Isaac Mwendia was at a party near his home in Mulathankari, Meru, when he was struck by something he couldn’t quite put his finger on. It was a mix of envy and wonder as he watched the deejay playing to an energetic crowd. He didn’t know it then, but this was to be the start of a rather interesting journey into the world of music.
Since childhood, Isaac had been interested in music and electronics, almost ruining his father’s radio as he tried to find the source of the voices he heard. It was at that party, on a whim, that he decided he would one day mix music like a real deejay.
“Usually I see something, and when I go home I’ll think about how I can create it. That’s what happened with the deck. I saw the deejay playing at that party and I told my friend I was going to build something like that,” he says.
His friend, perhaps accustomed to hearing Isaac speak about his crazy ideas, didn’t believe him. He dismissed the idea as the product of Isaac’s fanciful mind.
But something else had changed the direction of the young man, whose favourite subject in high school was physics. His parents could no longer afford his school fees and he had had to drop out of high school.
“I have always loved music, and when my family couldn’t afford to pay my school fees, I knew it was something I could pursue to earn some money,” says Isaac.
So he decided he was going to do something that would bring together his love of music and the sciences; something that could earn him some money while indulging his passion.
“I would wake up every day and go out looking for old and broken radios. I would ask anyone, from my friends to the neighbours. Some would willingly give me (old pieces of equipment), and others would ask me to give them ‘kakitu’ (some cash) in exchange for it,” he adds.
His persistence was enough to arouse his neighbours’ curiosity. What was the young man planning to do with the mass of green circuit boards, knobs, switches and the other electronic debris that he was quietly accumulating?
One friend gave him a sack containing the remains of six radios. Isaac paid KES30 for this load of good fortune, and he got to work.
“Radio moja haikuwa mbaya sana so nikaifix na hio ndio nilianza kuplay ngoma nikicontrol na equalizer (One of the radios wasn’t in very bad shape, so I fixed it and started using it to play music, using the equalizer to control the sound),” says Isaac.
It took him one month to put together this contraption. The device is basically a mixer and an amplifier, with the music played from mobile phones and the mixer being used to switch between the sources of music. The body of an old flashlight housed the microphone. It wasn’t as shiny or as complicated as the big-name models, but it worked – at least most of the time.
His initially pessimistic friend was the first person Isaac showed the progress he was making with his DIY turntable.
“It was funny. He didn’t believe me at first, but when he saw the deck, he started making calls to all our friends,” he recalls, musing about how he ended up hosting his first concert.
“Tukaita wasee concert (We called our friends for a concert),” recalls the young deejay.
Roughly 50 people turned up, and Isaac and his friend made about KES 5,000 by charging a small entrance fee and selling his mixtape to the small crowd. This was in 2013, and that was a lot of money for a 17-year-old.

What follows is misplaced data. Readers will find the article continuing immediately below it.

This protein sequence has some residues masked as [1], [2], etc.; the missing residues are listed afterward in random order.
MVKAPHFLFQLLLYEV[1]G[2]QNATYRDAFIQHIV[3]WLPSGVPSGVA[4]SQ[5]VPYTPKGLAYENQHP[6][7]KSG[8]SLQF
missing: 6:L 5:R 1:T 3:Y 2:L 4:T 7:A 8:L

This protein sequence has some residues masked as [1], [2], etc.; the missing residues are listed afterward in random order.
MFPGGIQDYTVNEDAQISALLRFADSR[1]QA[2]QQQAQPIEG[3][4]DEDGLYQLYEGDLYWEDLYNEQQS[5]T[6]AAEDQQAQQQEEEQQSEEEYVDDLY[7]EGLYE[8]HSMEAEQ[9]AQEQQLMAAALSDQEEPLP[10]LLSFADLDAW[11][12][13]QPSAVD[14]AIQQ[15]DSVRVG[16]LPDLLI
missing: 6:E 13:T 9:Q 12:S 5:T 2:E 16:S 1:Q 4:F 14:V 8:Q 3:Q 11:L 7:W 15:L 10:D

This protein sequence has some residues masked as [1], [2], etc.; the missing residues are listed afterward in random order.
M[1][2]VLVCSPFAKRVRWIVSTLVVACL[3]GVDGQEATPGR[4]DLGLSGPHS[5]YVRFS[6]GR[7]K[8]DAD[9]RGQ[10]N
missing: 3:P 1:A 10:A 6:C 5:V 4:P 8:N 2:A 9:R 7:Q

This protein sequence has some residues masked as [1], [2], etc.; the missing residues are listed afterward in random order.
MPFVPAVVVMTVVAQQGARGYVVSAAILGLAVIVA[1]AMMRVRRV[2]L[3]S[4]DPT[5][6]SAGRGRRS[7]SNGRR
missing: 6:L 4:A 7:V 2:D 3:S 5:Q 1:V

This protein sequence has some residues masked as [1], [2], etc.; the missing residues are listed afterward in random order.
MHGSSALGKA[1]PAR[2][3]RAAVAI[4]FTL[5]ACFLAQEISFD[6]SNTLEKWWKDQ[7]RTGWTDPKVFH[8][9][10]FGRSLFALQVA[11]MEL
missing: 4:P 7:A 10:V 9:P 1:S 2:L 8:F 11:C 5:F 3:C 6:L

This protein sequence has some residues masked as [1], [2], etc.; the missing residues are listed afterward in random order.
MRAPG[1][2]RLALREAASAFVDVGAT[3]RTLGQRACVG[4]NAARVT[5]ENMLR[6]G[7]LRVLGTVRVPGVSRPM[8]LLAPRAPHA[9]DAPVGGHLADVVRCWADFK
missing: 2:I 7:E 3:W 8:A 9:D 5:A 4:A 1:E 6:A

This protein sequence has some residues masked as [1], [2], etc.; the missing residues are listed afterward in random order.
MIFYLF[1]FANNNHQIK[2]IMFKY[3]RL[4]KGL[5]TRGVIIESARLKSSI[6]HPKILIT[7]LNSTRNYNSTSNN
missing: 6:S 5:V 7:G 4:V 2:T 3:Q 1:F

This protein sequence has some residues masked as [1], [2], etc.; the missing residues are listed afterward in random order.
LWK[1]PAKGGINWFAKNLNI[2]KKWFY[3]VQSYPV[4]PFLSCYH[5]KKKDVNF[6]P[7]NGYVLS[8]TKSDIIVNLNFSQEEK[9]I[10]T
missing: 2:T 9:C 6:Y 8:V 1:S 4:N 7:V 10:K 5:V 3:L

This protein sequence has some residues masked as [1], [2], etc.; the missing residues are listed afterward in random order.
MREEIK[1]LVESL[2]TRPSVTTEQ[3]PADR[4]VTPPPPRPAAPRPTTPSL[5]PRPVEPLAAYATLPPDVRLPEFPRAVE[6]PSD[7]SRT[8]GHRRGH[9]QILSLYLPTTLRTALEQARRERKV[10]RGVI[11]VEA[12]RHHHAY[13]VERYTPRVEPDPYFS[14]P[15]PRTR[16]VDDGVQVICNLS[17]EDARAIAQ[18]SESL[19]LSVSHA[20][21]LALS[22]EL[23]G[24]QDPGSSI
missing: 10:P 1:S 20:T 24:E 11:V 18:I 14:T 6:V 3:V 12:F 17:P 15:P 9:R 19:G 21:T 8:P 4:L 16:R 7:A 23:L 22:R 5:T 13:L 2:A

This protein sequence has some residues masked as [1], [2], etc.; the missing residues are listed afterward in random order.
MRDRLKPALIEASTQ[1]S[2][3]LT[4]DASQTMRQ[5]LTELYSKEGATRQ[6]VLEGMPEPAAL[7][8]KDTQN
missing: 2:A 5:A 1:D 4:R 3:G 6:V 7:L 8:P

Encouraged by the reception to his music, he began to fashion himself as a self-made deejay, later acquiring the moniker “DJ Boboss”. Because of his love for dancehall music, specifically the work of Jamaican artist, producer and performer Adidja Azim Palmer, popularly known as Vybz Kartel, he also acquired the nickname Kartel.
DJ Boboss would later find a radio frequency covering a radius of 400 metres. Now every week, his friends and neighbours tune in to listen to him play for two hours. It’s a small audience of about 20 people; but it’s a very loyal and highly engaged audience.
“Wanapenda mix zangu sana, watu hu-text mashout-outs kwa mabeshte zao na wengine hu-request ngoma pia (They enjoy my sets a lot, and people even text me with shout-outs for their friends, and others request songs),” he says.
Not content with the first version of his turntable, Isaac has been improving his skills, and the decks with which he wows audiences now are the fourth and fifth variations he has developed.
In June, he tasted a little more fame than he was used to when Safaricom’s Twaweza Live concert auditions came to Meru. It was a chance to showcase his unconventional skills, and showcase them he did when he stood before the judges. Nobody in the room was prepared for what he was about to do, and when he began his set, playing from his homemade turntable, the entire room roared in applause.
That audition sparked off a chain of events, with a video shared on Twitter and Facebook raising his profile enough for mainstream media houses to interview him, publicity that is in turn allowing him to book more gigs – and make more money.
Understandably, DJ Boboss is extremely proud of his achievements, and plans to continue building his own deejaying decks. His advice to fellow youth?
“Setbacks are temporary. Success is a matter of innate talent and being daring enough to take chances, without the fear of what others will say or think of you,” he says.
Having been approached by a few people with requests that he makes them turntables, has he considered taking his venture commercial? He laughs dismissively before offering:
“I’m not ready for that right now. If I was to make decks for someone, maybe I would charge KES700,000,” he says. It seems crazy, but don’t all great ideas start off a little crazy anyway?